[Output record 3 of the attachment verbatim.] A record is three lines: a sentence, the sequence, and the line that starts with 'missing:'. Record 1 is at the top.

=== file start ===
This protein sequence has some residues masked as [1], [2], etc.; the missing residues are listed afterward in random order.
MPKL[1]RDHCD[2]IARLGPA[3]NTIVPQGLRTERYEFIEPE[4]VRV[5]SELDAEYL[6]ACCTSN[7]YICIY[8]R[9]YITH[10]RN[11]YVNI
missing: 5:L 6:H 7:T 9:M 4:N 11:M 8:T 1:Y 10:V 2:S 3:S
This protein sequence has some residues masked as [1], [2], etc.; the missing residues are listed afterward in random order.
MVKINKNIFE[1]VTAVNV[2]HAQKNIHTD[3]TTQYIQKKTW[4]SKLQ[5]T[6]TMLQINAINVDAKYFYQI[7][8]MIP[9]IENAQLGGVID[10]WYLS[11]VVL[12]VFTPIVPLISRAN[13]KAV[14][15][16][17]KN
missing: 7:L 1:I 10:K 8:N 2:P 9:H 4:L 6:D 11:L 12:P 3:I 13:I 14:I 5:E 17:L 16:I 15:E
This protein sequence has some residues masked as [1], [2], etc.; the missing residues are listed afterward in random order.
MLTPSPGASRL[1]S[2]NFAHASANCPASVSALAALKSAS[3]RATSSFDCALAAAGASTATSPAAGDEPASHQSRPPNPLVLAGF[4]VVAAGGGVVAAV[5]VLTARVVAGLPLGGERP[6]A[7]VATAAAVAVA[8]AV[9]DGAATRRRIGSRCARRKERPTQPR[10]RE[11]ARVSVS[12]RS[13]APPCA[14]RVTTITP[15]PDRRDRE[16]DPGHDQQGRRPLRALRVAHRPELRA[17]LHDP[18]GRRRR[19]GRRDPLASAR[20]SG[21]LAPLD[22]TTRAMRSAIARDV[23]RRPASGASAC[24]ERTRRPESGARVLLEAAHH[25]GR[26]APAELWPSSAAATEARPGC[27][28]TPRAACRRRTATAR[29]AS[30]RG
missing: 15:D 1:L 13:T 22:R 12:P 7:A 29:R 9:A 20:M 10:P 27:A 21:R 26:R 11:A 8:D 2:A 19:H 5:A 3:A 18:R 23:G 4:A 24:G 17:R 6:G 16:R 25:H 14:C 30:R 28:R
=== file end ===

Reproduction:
This protein sequence has some residues masked as [1], [2], etc.; the missing residues are listed afterward in random order.
MLTPSPGASRL[1]S[2]NFAHASANCPASVSALAALKSAS[3]RATSSFDCALAAAGASTATSPAAGDEPASHQSRPPNPLVLAGF[4]VVAAGGGVVAAV[5]VLTARVVAGLPLGGERP[6]A[7]VATAAAVAVA[8]AV[9]DGAATRRRIGSRCARRKERPTQPR[10]RE[11]ARVSVS[12]RS[13]APPCA[14]RVTTITP[15]PDRRDRE[16]DPGHDQQGRRPLRALRVAHRPELRA[17]LHDP[18]GRRRR[19]GRRDPLASAR[20]SG[21]LAPLD[22]TTRAMRSAIARDV[23]RRPASGASAC[24]ERTRRPESGARVLLEAAHH[25]GR[26]APAELWPSSAAATEARPGC[27][28]TPRAACRRRTATAR[29]AS[30]RG
missing: 15:D 1:L 13:T 22:R 12:P 7:A 29:R 9:A 20:M 10:P 27:A 21:R 26:R 11:A 8:D 2:A 19:H 5:A 3:A 18:R 23:G 4:A 24:G 17:R 6:G 16:R 25:H 14:C 30:R 28:R